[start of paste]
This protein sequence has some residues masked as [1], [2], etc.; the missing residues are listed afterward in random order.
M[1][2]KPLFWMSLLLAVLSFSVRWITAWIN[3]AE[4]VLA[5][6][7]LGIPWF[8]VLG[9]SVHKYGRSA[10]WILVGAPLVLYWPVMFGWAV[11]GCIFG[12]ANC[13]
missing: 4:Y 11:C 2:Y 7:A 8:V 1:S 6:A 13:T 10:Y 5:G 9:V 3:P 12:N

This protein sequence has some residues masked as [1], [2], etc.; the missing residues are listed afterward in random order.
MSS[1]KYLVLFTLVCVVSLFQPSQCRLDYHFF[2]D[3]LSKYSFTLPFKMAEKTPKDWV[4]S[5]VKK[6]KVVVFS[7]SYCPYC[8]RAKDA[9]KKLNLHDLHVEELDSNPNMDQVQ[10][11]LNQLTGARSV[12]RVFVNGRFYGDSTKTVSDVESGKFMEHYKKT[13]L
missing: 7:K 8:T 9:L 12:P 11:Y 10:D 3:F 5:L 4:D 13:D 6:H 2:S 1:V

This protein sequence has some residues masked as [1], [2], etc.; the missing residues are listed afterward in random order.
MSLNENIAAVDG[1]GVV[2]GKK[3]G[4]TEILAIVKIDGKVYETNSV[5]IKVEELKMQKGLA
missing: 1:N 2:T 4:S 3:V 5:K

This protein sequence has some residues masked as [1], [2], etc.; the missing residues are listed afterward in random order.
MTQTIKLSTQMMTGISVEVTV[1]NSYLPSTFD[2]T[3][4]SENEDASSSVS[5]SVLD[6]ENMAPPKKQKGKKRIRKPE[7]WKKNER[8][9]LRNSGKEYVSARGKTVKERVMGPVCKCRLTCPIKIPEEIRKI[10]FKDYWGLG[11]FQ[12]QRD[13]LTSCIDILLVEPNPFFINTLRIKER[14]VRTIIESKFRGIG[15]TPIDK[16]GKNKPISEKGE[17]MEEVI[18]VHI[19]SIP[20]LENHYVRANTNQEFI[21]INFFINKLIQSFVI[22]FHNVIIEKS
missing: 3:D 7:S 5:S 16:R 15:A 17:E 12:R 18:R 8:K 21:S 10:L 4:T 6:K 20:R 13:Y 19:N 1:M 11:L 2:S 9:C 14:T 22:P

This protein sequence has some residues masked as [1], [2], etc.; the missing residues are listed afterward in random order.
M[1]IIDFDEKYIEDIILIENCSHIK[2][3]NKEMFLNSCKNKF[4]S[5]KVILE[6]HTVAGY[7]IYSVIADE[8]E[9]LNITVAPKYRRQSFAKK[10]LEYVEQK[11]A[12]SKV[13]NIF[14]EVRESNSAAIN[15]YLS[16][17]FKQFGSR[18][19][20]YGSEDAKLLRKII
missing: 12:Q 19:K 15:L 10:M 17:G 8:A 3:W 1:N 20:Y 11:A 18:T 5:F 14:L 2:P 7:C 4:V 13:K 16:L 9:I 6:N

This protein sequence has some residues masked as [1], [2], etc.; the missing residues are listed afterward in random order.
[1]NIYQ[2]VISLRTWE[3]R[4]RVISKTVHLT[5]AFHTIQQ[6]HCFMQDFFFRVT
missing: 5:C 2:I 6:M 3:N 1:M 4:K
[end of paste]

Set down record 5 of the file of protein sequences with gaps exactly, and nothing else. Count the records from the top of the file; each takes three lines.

This protein sequence has some residues masked as [1], [2], etc.; the missing residues are listed afterward in random order.
M[1]IIDFDEKYIEDIILIENCSHIK[2][3]NKEMFLNSCKNKF[4]S[5]KVILE[6]HTVAGY[7]IYSVIADE[8]E[9]LNITVAPKYRRQSFAKK[10]LEYVEQK[11]A[12]SKV[13]NIF[14]EVRESNSAAIN[15]YLS[16][17]FKQFGSR[18][19][20]YGSEDAKLLRKII
missing: 12:Q 19:K 15:L 10:M 17:G 8:A 3:W 1:N 20:Y 11:A 18:T 5:F 14:L 2:P 7:C 4:V 13:K 16:L 9:I 6:N